One rainbow in the net serves posterity enough. One rainbow a caudal fin short of a foot. The fish landed, and all the fish lost, were appreciated in light of the effort involved to lure their strikes.


Rainbow Trout (05 2015)

Rainbow Trout
(05 2015)


Insights on fly pattern awareness, as well as sightings of Baltimore orioles in full song and flight, wildflowers like the Mayapple, wild Mustards in abundance, plus a single Jack-in the-Pulpit, made a satisfying spring weekend of baseball and fly fishing that ended: Trout 3, Ebisu 1.

– rPs 05 13-14 2015

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Just a Second

Just a Second . . .

. . . As in Happy Second Anniversary . . .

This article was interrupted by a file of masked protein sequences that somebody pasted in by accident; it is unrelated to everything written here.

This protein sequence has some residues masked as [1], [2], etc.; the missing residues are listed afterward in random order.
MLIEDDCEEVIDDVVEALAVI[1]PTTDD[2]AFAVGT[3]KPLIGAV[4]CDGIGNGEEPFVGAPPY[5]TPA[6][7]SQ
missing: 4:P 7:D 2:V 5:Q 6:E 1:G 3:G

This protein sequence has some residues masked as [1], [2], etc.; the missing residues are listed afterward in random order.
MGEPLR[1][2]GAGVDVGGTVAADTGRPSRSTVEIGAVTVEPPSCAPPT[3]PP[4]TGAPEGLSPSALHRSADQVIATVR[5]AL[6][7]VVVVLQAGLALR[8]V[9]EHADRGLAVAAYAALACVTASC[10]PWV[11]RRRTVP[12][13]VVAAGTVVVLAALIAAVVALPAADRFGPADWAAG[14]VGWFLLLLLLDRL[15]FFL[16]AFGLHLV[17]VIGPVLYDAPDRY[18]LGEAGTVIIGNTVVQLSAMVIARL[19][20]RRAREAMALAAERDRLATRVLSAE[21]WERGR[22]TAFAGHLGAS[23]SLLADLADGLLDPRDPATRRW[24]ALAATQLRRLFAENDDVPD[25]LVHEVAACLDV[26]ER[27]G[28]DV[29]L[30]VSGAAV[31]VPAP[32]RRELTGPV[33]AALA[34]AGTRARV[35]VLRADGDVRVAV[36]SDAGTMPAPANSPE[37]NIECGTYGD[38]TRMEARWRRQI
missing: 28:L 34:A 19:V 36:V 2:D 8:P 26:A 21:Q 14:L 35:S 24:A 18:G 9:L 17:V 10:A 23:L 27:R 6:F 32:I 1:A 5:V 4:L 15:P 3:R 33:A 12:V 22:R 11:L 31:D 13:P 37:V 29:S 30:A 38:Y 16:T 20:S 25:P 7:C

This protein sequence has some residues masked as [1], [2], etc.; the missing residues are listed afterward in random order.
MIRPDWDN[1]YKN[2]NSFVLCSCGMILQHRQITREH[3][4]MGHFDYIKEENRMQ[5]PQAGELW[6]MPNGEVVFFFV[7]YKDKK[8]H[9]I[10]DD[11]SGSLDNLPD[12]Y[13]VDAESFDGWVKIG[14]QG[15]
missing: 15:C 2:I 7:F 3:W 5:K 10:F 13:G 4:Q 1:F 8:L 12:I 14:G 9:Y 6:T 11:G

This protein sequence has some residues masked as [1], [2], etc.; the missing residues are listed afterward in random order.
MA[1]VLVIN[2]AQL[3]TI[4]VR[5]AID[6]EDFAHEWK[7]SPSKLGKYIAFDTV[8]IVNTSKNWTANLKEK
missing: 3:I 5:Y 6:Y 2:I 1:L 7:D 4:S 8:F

. . . Tenkara Takes Manhattan . . .

Tenkara USA Ebisu: Lillian and spooled tapered line on the table. (photo taken 04 09 2014)

Tenkara USA Ebisu:
Lillian and spooled tapered line on the table. (photo taken 04 09 2014)

— rPs 04 09 2014

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Harlem Meer, Blue Again

Harlem Meer, Blue Again . . .

Free at last: Harlem Meer without ice.. (photo taken 03 21 2014)

Free at last: Harlem Meer without ice.. (photo taken 03 21 2014)

The wind was up. The sun set the high cirrus aglow. Harlem Meer reflected deep blue and, occasionally, bare trees. Rippled, the winded surface did not deter the birds. Canada Geese, Mallard Ducks, and Hooded Megansers all utilized the resource. I found myself, too, with colleagues Fergus and Jesse. We three angled urbanely for an entire Friday.

The water was clear and dark, free of weed. Only the bottom, where we worked our offerings, hinted at the ragged rooted bases of plants yet to rise.